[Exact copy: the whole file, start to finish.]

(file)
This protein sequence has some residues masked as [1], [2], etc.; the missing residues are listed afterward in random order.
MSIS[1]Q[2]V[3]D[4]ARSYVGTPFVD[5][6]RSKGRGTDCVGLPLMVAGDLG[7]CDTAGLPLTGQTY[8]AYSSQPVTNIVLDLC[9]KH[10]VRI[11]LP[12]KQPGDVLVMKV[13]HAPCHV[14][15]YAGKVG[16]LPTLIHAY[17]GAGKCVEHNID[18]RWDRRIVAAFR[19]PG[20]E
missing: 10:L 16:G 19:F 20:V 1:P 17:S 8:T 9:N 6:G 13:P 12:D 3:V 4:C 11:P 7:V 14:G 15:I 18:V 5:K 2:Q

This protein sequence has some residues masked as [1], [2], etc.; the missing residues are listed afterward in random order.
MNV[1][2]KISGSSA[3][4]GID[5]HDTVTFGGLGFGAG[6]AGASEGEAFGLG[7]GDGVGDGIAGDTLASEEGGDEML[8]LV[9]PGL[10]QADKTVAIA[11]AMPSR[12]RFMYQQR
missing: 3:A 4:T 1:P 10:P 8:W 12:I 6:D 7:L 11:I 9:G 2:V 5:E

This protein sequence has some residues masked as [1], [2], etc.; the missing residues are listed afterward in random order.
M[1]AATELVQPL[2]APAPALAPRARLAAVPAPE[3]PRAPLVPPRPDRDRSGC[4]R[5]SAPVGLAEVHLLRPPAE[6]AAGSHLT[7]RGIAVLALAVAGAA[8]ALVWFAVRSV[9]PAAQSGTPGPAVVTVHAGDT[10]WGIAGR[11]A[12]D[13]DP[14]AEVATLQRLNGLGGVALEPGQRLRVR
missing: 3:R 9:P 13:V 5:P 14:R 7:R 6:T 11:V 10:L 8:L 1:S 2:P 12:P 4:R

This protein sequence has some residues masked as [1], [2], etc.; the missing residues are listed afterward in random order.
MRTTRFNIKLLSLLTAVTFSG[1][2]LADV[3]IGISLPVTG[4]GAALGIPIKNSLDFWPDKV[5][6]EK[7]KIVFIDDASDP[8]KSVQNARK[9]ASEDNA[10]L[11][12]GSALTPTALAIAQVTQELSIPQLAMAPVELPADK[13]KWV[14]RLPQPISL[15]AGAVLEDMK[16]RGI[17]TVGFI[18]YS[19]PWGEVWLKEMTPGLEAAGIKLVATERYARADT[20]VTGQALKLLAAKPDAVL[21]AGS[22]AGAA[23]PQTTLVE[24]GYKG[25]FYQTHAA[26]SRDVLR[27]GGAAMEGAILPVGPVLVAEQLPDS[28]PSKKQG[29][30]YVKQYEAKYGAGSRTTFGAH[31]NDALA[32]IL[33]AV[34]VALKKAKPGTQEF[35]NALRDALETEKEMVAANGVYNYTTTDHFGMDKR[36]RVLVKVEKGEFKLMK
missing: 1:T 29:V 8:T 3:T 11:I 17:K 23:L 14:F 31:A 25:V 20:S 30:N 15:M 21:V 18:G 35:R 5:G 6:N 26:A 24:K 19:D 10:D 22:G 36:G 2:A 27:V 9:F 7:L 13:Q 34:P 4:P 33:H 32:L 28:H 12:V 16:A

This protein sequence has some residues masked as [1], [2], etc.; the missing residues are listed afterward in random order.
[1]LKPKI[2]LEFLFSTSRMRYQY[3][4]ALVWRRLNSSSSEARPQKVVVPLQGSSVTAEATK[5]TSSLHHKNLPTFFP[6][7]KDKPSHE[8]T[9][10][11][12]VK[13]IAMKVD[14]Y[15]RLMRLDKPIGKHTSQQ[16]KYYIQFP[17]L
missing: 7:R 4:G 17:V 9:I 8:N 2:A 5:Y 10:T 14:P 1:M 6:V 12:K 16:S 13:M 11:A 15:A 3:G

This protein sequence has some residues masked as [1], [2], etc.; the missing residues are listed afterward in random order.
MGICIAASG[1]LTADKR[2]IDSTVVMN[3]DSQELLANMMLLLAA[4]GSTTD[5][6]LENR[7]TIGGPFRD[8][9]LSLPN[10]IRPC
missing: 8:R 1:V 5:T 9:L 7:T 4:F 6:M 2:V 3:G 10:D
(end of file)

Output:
This protein sequence has some residues masked as [1], [2], etc.; the missing residues are listed afterward in random order.
MSIS[1]Q[2]V[3]D[4]ARSYVGTPFVD[5][6]RSKGRGTDCVGLPLMVAGDLG[7]CDTAGLPLTGQTY[8]AYSSQPVTNIVLDLC[9]KH[10]VRI[11]LP[12]KQPGDVLVMKV[13]HAPCHV[14][15]YAGKVG[16]LPTLIHAY[17]GAGKCVEHNID[18]RWDRRIVAAFR[19]PG[20]E
missing: 10:L 16:G 19:F 20:V 1:P 17:S 8:T 9:N 6:G 13:P 12:D 3:V 4:C 11:P 7:V 14:G 15:I 18:V 5:K 2:Q

This protein sequence has some residues masked as [1], [2], etc.; the missing residues are listed afterward in random order.
MNV[1][2]KISGSSA[3][4]GID[5]HDTVTFGGLGFGAG[6]AGASEGEAFGLG[7]GDGVGDGIAGDTLASEEGGDEML[8]LV[9]PGL[10]QADKTVAIA[11]AMPSR[12]RFMYQQR
missing: 3:A 4:T 1:P 10:P 8:W 12:I 6:D 7:L 11:I 9:G 2:V 5:E

This protein sequence has some residues masked as [1], [2], etc.; the missing residues are listed afterward in random order.
M[1]AATELVQPL[2]APAPALAPRARLAAVPAPE[3]PRAPLVPPRPDRDRSGC[4]R[5]SAPVGLAEVHLLRPPAE[6]AAGSHLT[7]RGIAVLALAVAGAA[8]ALVWFAVRSV[9]PAAQSGTPGPAVVTVHAGDT[10]WGIAGR[11]A[12]D[13]DP[14]AEVATLQRLNGLGGVALEPGQRLRVR
missing: 3:R 9:P 13:V 5:P 14:R 7:R 6:T 11:V 10:L 8:L 1:S 2:P 12:P 4:R

This protein sequence has some residues masked as [1], [2], etc.; the missing residues are listed afterward in random order.
MRTTRFNIKLLSLLTAVTFSG[1][2]LADV[3]IGISLPVTG[4]GAALGIPIKNSLDFWPDKV[5][6]EK[7]KIVFIDDASDP[8]KSVQNARK[9]ASEDNA[10]L[11][12]GSALTPTALAIAQVTQELSIPQLAMAPVELPADK[13]KWV[14]RLPQPISL[15]AGAVLEDMK[16]RGI[17]TVGFI[18]YS[19]PWGEVWLKEMTPGLEAAGIKLVATERYARADT[20]VTGQALKLLAAKPDAVL[21]AGS[22]AGAA[23]PQTTLVE[24]GYKG[25]FYQTHAA[26]SRDVLR[27]GGAAMEGAILPVGPVLVAEQLPDS[28]PSKKQG[29][30]YVKQYEAKYGAGSRTTFGAH[31]NDALA[32]IL[33]AV[34]VALKKAKPGTQEF[35]NALRDALETEKEMVAANGVYNYTTTDHFGMDKR[36]RVLVKVEKGEFKLMK
missing: 1:T 29:V 8:T 3:T 11:I 17:K 23:L 14:F 31:A 25:V 20:S 30:N 15:M 21:V 18:G 35:R 5:G 6:N 26:A 24:K 19:D 10:D 22:G 36:G 2:A 27:V 9:F 7:L 13:Q 34:P 4:P 33:H 32:L 28:H 12:V 16:A

This protein sequence has some residues masked as [1], [2], etc.; the missing residues are listed afterward in random order.
[1]LKPKI[2]LEFLFSTSRMRYQY[3][4]ALVWRRLNSSSSEARPQKVVVPLQGSSVTAEATK[5]TSSLHHKNLPTFFP[6][7]KDKPSHE[8]T[9][10][11][12]VK[13]IAMKVD[14]Y[15]RLMRLDKPIGKHTSQQ[16]KYYIQFP[17]L
missing: 7:R 4:G 17:V 9:I 8:N 2:A 5:Y 10:T 14:P 1:M 6:V 12:K 16:S 13:M 11:A 15:A 3:G

This protein sequence has some residues masked as [1], [2], etc.; the missing residues are listed afterward in random order.
MGICIAASG[1]LTADKR[2]IDSTVVMN[3]DSQELLANMMLLLAA[4]GSTTD[5][6]LENR[7]TIGGPFRD[8][9]LSLPN[10]IRPC
missing: 8:R 1:V 5:T 9:L 7:T 4:F 6:M 2:V 3:G 10:D